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Comment Re:not that big of a deal (Score 1) 174

For the most part, the power is free. You did notice how much Tesla has sunk into solar development? And batteries? I'm sure the fee is intended to offset building new ones and maintaining the old ones, but each station is supposed to charge its own batteries via the sun and then recharge you car from the batteries.

Comment Re:I own one, it's horrible (Score 1) 292

Mine is a 2013, and it's My Ford Touch. The app interface apparently only ever worked on the earlier Sync system -- it showed up on the menu of MFT, but it was apparently never implemented, probably for the reason you mention.

The MFT menu system seems fine to me, other than functions that kept getting removed with each new version, apparently in an effort to trim the system down enough to be stable on the limited hardware. It will change time zones if you drive over a time zone boundary, yet you can't select Daylight Savings Time. Etc.

You're right that the nav system is pretty bad. The display is actually nicely thought out, but it tends to get confused a lot, and the POI database is minuscule. The only vehicle-moving crashes of the system I've had were related to trying to use navigation at the same time as playing music. Too much for it to handle, leading to a five to ten minute freeze followed by a reboot. After a couple tries like that, I simply stick the phone into a holder and use Waze.

My speaker phone performance hasn't been a problem. I've only used the voice commands to make phone calls, and they work pretty well.

I don't use voice commands for music, since I just put it on random play and never mess with it. So with music and nav out of consideration, I don't know why I would ever actually use the voice prompts, even if they worked perfectly.

The music system would be great, if it actually worked reliably. When it's working, it's doing just what I want, with a pretty good interface.

Comment Re:I own one, it's horrible (Score 1) 292

A previous time this came up, an anonymous poster claimed to be one of the engineers that worked on the interface. According to him, it was not the Microsoft nature of the system that was at fault, but insufficient hardware resources and the decision to build the interface in Flash.

There were a lot of complaints about how unintuitive the interface was, but I disagree strongly with that. The interface is fine. If only it worked reliably. I've had it crash while going down the road, and the music subsystem re-indexes if you look at it hard (which means it's essentially unusable for 5 or 10 minutes.) I've worked out some procedures that minimize that problem, but if you forget, or if it just feels cantankerous, it'll reset itself.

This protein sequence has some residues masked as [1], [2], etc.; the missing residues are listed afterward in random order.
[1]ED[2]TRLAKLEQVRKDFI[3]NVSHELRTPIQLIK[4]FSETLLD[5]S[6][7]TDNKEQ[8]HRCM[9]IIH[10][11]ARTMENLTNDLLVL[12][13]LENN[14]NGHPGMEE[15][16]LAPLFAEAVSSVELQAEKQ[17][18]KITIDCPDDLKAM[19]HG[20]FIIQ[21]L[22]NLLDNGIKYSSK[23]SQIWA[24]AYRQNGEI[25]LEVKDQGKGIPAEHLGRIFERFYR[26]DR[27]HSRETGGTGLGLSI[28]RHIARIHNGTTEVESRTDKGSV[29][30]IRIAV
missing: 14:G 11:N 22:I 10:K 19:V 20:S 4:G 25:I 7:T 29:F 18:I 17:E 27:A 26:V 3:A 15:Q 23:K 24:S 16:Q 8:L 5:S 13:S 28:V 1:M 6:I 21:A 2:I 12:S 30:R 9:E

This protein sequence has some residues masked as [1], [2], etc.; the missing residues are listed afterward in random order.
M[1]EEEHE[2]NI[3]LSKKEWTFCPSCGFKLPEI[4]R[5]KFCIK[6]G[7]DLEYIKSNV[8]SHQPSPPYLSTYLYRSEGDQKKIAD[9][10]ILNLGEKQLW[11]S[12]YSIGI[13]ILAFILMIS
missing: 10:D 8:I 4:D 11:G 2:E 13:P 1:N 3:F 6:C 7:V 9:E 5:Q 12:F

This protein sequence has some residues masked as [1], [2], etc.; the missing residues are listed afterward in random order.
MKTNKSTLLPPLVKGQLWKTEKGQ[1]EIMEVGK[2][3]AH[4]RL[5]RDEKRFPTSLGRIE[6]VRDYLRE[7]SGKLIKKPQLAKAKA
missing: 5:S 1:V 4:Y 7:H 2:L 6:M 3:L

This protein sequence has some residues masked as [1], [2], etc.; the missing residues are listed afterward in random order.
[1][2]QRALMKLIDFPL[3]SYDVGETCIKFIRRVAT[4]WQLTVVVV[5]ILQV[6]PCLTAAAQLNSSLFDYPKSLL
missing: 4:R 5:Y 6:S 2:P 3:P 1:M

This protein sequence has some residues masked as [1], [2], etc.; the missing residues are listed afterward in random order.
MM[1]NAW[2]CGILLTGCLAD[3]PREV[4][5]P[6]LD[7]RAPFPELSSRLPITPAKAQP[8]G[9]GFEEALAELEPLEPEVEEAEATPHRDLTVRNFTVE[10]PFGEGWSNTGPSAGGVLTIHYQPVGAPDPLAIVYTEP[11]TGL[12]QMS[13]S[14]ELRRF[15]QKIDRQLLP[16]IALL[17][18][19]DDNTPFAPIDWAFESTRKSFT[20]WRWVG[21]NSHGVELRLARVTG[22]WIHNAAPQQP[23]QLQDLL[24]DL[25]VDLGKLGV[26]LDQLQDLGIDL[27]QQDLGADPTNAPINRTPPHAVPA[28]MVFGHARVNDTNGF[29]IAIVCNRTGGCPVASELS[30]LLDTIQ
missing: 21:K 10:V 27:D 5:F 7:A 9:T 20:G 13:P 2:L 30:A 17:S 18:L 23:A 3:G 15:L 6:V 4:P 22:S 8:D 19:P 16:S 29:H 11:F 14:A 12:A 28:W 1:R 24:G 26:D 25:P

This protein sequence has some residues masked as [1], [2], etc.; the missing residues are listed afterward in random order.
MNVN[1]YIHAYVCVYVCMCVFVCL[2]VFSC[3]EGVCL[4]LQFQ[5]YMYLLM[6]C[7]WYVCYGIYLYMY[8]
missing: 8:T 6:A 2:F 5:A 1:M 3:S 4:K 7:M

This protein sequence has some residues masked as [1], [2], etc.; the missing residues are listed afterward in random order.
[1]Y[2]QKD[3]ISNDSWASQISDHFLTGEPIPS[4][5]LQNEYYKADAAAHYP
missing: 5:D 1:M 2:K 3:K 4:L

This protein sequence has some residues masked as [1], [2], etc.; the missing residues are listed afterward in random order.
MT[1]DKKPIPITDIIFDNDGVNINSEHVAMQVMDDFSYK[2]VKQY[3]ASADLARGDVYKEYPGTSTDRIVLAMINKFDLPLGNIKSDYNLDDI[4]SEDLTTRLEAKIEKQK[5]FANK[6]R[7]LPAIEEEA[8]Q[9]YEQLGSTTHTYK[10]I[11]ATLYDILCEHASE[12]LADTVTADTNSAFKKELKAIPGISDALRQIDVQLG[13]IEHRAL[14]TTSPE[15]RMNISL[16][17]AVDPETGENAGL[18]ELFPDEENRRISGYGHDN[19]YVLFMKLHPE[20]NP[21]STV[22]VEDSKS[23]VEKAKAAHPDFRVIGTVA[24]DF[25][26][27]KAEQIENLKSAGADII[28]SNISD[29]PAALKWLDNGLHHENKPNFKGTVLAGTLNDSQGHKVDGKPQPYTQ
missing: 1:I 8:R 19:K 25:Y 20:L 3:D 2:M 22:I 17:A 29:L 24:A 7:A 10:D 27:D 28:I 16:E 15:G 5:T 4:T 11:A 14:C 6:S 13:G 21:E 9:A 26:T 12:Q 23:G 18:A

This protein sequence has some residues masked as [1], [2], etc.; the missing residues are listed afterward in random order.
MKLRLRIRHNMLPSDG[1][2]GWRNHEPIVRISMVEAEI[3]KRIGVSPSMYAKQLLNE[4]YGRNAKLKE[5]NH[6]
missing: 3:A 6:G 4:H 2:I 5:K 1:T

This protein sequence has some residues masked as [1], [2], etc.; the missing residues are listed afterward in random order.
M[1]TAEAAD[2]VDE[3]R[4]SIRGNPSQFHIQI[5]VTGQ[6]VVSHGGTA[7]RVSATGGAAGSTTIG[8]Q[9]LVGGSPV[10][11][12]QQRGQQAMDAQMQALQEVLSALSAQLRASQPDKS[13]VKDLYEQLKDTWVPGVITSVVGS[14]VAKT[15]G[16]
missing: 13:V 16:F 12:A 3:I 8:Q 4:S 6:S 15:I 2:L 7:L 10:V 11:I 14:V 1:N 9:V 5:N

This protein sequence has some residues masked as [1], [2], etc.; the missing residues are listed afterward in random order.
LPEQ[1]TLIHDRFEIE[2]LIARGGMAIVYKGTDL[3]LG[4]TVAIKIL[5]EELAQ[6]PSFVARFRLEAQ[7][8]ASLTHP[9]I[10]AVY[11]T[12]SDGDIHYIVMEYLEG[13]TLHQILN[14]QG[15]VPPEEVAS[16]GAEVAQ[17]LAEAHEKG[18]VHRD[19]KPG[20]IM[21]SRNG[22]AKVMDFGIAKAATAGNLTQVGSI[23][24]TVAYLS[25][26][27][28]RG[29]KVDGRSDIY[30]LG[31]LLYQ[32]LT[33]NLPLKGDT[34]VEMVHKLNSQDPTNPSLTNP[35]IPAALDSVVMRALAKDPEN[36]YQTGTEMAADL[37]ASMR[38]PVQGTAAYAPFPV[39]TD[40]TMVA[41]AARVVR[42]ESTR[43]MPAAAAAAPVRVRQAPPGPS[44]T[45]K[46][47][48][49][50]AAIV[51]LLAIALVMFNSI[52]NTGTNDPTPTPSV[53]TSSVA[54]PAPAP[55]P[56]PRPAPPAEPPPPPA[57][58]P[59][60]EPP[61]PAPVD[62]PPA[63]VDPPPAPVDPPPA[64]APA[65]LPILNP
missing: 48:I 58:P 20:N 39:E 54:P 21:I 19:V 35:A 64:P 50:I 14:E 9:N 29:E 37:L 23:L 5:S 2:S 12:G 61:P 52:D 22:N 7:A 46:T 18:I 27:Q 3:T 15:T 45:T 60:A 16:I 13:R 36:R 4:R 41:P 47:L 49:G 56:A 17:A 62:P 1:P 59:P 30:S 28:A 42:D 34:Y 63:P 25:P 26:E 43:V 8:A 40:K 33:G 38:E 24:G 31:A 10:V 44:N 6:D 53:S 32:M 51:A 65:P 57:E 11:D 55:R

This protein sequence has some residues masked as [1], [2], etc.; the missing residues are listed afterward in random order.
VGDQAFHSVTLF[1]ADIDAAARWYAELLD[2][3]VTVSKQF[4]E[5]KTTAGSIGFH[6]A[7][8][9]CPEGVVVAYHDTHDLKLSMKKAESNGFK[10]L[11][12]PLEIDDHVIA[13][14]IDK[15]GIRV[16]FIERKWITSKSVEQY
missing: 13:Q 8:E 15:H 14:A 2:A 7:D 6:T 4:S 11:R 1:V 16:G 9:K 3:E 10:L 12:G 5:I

Comment Re:Best ways, huh? (Score 1) 58

Access the *Internet*. That's part of what being a computer is. I didn't say being connected wasn't vital, I said being a phone wasn't vital.

I added the "is connected" criterion to my definition of "useful computer" somewhere around 1989. Even though "uses telephone technology" is part of what makes that work, the "is a phone" part isn't all that important.

I'm not saying that I don't use the phone as a phone. But it's not why I have it. If I had to choose between a portable phone without computer functions or a portable computer without phone functions (and could only have one) I'd probably make do with email.

There are folks on Slashdot that, after asking me to get off their lawn, seem very proud of their dumb phones. "It's a phone, dammit, that's what's important." And that's fine. Just not for me.

Comment Re:Best ways, huh? (Score 1) 58

Personally, I'm buying a portable computer that fits in my pocket. That I can use it for phone calls or SMS is mildly convenient, but not ultimately vital.

As far as "most private things" go, there is some of that (but not a ton) and that's mostly encrypted. At least as far as what *I* put on there. What the phone gathers about me is a whole other thing.

Comment Re:Family Plans (Score 1) 316

I guess you could say I use Google Play -- but it's all my own music. When they first announced Google Music, I uploaded all my music to their cloud, and it's now available to play where ever I have an internet connection. They used to periodically pitch me on signing up for their paid service, but I think they've given up (or maybe I just don't notice anymore.)

If I do get new music, I buy the CD and rip it to flac. Google Play uploads it and converts it to whatever format they're using. I keep a secondary mp3 repository (converted from the flac) for my car. Those high-capacity, low profile USB drives are great.

I'm mostly done converting all my LPs to digital format. The ones that were in bad shape I bought replacement CDs, but mostly I listen to the digitized copy.

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